Donald Trump’s former campaign manager Paul Manafort has had his bail revoked by a Washington DC judge and has been ordered to jail pending trial.
Robert Mueller, who is investigating alleged Russian election interference, accuses him of trying to tamper with potential witnesses before the trial.
Mr Manafort was accused of using encrypted mobile phone apps to contact people in breach of his bail terms.
He faces charges of tax fraud, money laundering, and illegal lobbying.
US District Judge Amy Berman Jackson said on Friday that Mr Manafort had “abused the trust placed in you” and treated the court proceedings as “just another marketing exercise”.
“This is not middle school, I can’t take his cell phone,” she added, according to US media.
Mr Trump said it was “very unfair” and called it “a tough sentence”, although Mr Manafort has not gone on trial yet.
In a separate development, Mr Trump’s lawyer Rudy Giuliani said that there is a “good chance” that the president will decide next week whether he will sit down for an interview with Mr Mueller.
But the former New York mayor advised that Mr Trump should not co-operate, saying: “Why would he get interviewed in a corrupt investigation?”
Analysis by Antony Zurcher, BBC News, Washington
While Paul Manafort is facing charges unrelated to his time at the top of Donald Trump’s 2016 presidential campaign, his prosecution – and now his pre-trial imprisonment – is widely viewed as a means for the special counsel team to pressure the former Washington power broker to co-operate with the Russia meddling probe.
While other members of Mr Trump’s orbit in Mr Mueller’s spotlight have admitted guilt to lesser charges, Mr Manafort is one of the few holdouts. If found guilty, the 69-year-old could spend the rest of his life in jail.
On Friday morning, Mr Trump distanced himself from his former campaign aide. By the afternoon, however, he appeared to offer a lifeline, noting that his prosecution was “very unfair”. That’s the same kind of language the president has used in justifying pardons for former Arizona sheriff Joe Arpaio, Bush administration official Scooter Libby and conservative commentator Dinesh D’Souza.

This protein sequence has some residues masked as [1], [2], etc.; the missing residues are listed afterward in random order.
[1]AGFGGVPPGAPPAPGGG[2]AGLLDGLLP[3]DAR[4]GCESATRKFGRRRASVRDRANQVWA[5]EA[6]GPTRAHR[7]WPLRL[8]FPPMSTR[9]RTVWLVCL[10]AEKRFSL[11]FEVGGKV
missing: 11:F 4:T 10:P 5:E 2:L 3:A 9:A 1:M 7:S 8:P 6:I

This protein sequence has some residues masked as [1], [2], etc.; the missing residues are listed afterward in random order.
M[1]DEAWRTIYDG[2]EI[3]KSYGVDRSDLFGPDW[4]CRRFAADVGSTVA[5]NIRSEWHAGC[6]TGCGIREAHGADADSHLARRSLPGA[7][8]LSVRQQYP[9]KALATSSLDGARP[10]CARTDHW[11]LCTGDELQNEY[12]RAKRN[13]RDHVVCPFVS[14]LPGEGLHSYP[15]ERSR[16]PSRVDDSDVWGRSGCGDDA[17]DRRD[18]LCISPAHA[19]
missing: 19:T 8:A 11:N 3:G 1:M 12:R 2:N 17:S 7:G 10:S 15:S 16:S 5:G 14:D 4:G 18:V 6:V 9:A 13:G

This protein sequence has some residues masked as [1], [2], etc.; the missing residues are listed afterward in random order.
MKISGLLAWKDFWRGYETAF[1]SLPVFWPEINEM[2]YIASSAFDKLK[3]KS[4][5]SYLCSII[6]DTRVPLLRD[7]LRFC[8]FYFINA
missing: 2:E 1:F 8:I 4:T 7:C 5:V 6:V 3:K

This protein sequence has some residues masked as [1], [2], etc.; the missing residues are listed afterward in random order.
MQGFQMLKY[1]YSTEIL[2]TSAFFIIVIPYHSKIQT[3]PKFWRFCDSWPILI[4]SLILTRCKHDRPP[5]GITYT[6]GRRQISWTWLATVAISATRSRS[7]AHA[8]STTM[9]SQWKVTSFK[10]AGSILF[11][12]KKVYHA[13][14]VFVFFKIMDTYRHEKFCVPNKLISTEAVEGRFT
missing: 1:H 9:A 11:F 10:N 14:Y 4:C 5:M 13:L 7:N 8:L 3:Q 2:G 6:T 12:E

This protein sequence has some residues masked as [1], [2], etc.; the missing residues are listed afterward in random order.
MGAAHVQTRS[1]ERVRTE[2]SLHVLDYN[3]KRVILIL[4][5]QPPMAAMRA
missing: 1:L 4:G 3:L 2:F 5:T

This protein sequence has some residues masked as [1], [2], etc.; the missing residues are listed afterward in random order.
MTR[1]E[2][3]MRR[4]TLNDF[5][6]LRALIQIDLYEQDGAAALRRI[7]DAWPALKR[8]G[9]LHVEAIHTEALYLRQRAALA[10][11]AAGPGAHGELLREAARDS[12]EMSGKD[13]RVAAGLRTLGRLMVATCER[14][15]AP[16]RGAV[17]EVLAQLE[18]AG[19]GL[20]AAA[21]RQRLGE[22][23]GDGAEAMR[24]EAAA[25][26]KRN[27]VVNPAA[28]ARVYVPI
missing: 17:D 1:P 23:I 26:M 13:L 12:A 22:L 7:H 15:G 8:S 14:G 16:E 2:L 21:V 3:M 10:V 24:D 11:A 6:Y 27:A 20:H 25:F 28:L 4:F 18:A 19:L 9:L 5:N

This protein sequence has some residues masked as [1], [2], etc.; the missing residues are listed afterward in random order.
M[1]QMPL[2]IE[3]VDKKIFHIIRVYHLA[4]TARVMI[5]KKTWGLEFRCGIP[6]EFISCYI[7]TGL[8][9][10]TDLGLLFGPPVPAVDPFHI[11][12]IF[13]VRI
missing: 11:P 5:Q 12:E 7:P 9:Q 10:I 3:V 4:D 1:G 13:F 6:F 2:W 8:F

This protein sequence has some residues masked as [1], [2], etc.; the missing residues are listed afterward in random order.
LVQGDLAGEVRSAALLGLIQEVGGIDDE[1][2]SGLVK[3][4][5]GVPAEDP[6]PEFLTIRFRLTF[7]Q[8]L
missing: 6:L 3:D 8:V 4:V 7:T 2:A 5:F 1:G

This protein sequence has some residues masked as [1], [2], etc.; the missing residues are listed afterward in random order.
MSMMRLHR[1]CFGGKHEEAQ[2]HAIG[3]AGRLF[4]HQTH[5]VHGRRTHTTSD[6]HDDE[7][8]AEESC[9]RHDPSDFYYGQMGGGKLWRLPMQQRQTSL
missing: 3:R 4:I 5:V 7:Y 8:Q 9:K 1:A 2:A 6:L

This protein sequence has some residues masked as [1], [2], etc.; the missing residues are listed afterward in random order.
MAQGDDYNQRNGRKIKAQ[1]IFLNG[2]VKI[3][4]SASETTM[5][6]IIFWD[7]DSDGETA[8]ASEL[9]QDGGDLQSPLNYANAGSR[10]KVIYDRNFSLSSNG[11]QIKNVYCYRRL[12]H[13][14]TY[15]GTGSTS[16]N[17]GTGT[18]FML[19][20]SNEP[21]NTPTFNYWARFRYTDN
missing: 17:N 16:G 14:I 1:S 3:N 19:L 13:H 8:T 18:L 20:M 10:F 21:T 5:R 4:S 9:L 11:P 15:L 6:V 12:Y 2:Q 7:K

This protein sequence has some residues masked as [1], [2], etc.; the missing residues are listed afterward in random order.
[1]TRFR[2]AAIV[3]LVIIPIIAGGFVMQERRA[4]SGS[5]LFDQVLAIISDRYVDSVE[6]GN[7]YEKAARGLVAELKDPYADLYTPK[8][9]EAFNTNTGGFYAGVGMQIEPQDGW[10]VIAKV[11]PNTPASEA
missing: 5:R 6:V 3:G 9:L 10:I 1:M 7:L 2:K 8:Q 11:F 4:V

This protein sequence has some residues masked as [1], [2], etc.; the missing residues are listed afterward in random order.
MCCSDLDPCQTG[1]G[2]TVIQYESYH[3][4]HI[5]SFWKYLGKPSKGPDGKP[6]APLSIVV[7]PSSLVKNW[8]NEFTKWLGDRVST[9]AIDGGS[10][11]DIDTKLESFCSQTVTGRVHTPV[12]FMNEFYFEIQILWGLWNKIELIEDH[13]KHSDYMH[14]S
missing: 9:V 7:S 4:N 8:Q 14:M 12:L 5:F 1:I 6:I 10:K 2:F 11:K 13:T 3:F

Mr Trump’s personal lawyer, Rudy Giuliani, was even more direct, telling a New York newspaper that the Manafort situation could eventually get “cleaned up” by presidential pardons.
That may be exactly what Mr Manafort is counting on.
Mr Manafort’s trial on charges of money laundering and illegal lobbying is due to begin in September.
He is accused of laundering more than $30m (£22m) and failing to disclose his lobbying efforts to the Department of Justice.
His other trial – on tax fraud charges – is due to start next month.
The indictments are not connected with allegations of collusion between Russia and the Trump campaign during the US election in 2016.
If Mr Manafort is convicted, he faces years in jail.
Last week, Mr Manafort and his aide, Konstantin Kilimnik, were charged with witness tampering.
Mr Kilimnik, who denies having ties to Russian intelligence, was a long-serving employee of Mr Manafort’s political consultancy.
Mr Manafort, who resigned as chairman of the Trump campaign in August 2016, has been under house arrest since he was charged last October.
He had been confined to that Alexandria, Virginia home since his arrest, and was forced to wear a GPS monitoring device.
He was indicted after FBI agents seized documents from his home in a pre-dawn raid in July last year.
According to Mr Mueller’s motion, Mr Manafort tried to reach witnesses who could be called to testify about unlawful lobbying that he allegedly carried out on behalf of Ukraine’s previous pro-Russian government.
He is said to have made tens of millions of dollars from a campaign to bolster that government’s reputation within Europe and the US, but not to have registered this work.
Prosecutors provided the judge with a summary of contacts they said were made with potential witnesses between February and April this year using encrypted text messaging apps.
The communications were an “effort to influence their testimony and to otherwise conceal evidence”, FBI Special Agent Brock Domin wrote in a separate declaration filed to the court.
Mr Manafort’s lawyers said in a response filed with the court that his “limited communications” did not “reflect an intent to corruptly influence a trial witness”.
The response added that it was not a crime for Mr Manafort “to communicate his view to others, especially when he is not aware of who the Special Counsel may call as witnesses”.
How is the Mueller investigation going?
So far, four former Trump campaign officials have been indicted by Mr Mueller.
Besides Mr Manafort, they include Michael Flynn, the president’s former national security adviser; Rick Gates, a former deputy campaign chair; and George Papadopoulos, a former foreign policy adviser.
None of the charges against them relate to alleged collusion with Russia.
Sixteen Russian individuals and firms have also been indicted for alleged meddling in the election.